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28th Aug 2016

Study reveals widespread violence against women in EU

  • Stockholm: Women in Scandinavian countries are more likely to report abuse (Photo: Nina Burge)

In the world’s largest study of its kind, the EU agency for fundamental rights (FRA) found that one in three women in the European Union have experienced physical and/or sexual violence since the age of 15.

The results of the study, published on Wednesday (5 March), reveal widespread abuse of women throughout every member state.

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“The enormity of the problem is proof that violence against women does not just impact a few women only – it impacts on society every day,” said FRA director Morten Kjaerum.

The Vienna-based agency interviewed 42,000 women. The interviews were conducted face-to-face in a private setting and by women only.

They were asked to describe their experiences of physical, sexual, and psychological violence since the age of 15 and in the past 12 months. Standardised questions on domestic violence, stalking, and sexual harassment both online and offline were also asked.

The survey found 22 percent have experienced physical and/or sexual violence by a partner.

“The figures are somewhat higher in the Scandinavian countries,” Joanna Goodey, head of the freedoms and justice department at FRA, told reporters in Brussels.

Goodey said there are a number of factors that could explain the higher Nordic figures.

She noted that women in Scandinavian societies are more easily able to talk about what is happening to them. Aggressive gender equality campaigns in Scandinavia also mean women occupy roles once reserved for men, she said.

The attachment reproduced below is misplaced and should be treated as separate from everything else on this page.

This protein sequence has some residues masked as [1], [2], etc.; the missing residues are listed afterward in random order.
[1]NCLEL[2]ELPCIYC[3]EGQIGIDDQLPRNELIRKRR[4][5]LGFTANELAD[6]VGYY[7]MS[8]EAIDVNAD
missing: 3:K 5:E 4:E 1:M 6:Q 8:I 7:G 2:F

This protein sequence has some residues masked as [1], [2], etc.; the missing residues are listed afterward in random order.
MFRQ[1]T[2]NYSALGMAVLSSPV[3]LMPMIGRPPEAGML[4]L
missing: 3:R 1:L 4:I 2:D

The study found, for instance, that 75 percent of women in qualified professions or top management jobs have been sexually harassed.

“Women in highly qualified top positions may also be confronted with settings which are not traditionally female so they may experience more abuse as they climb up the ladder,” said Goodey.

Almost one in 10 women who have experienced sexual violence by a non-partner, indicate that more than one perpetrator was involved in the most serious incident.

Five percent of all women have been raped.

Children are not immune from the abuse. Thirty-three percent have childhood experiences of physical or sexual violence at the hands of an adult.

Twelve percent were sexually assaulted as children, of which half were from men they did not know.

“For certain children, they were experiencing more than one type of abuse, so we only counted if they experience multiple experiences only once,” said Goodey.

At over 50 percent, Estonia and Finland, top the list for any physical, sexual or psychological violence against girls. At 15 percent, Cyprus is the lowest followed by Slovenia at 16 percent.

Young women are also more likely to be harassed or stalked sexually online.

Over half of all women have experienced some form of sexual harassment. Thirty-percent said the perpetrator was a boss, colleague or customer.

Most do not report the abuse to the police.

“Overwhelmingly, what we see is that the majority of women are visiting a doctor or health care centre or other health care provider or a hospital,” said Goodey.

The study says the scale of physical and sexual violence experienced by women requires for renewed policy attention.

It calls for targeted prevention and awareness raising campaigns for both men and women and suggests member states review their legislation to ensure it is in line with EU law and Council of Europe conventions.

“We have laws in place, we have gender equality laws for a number of decades but are they working in practice?”, asked Goodey.

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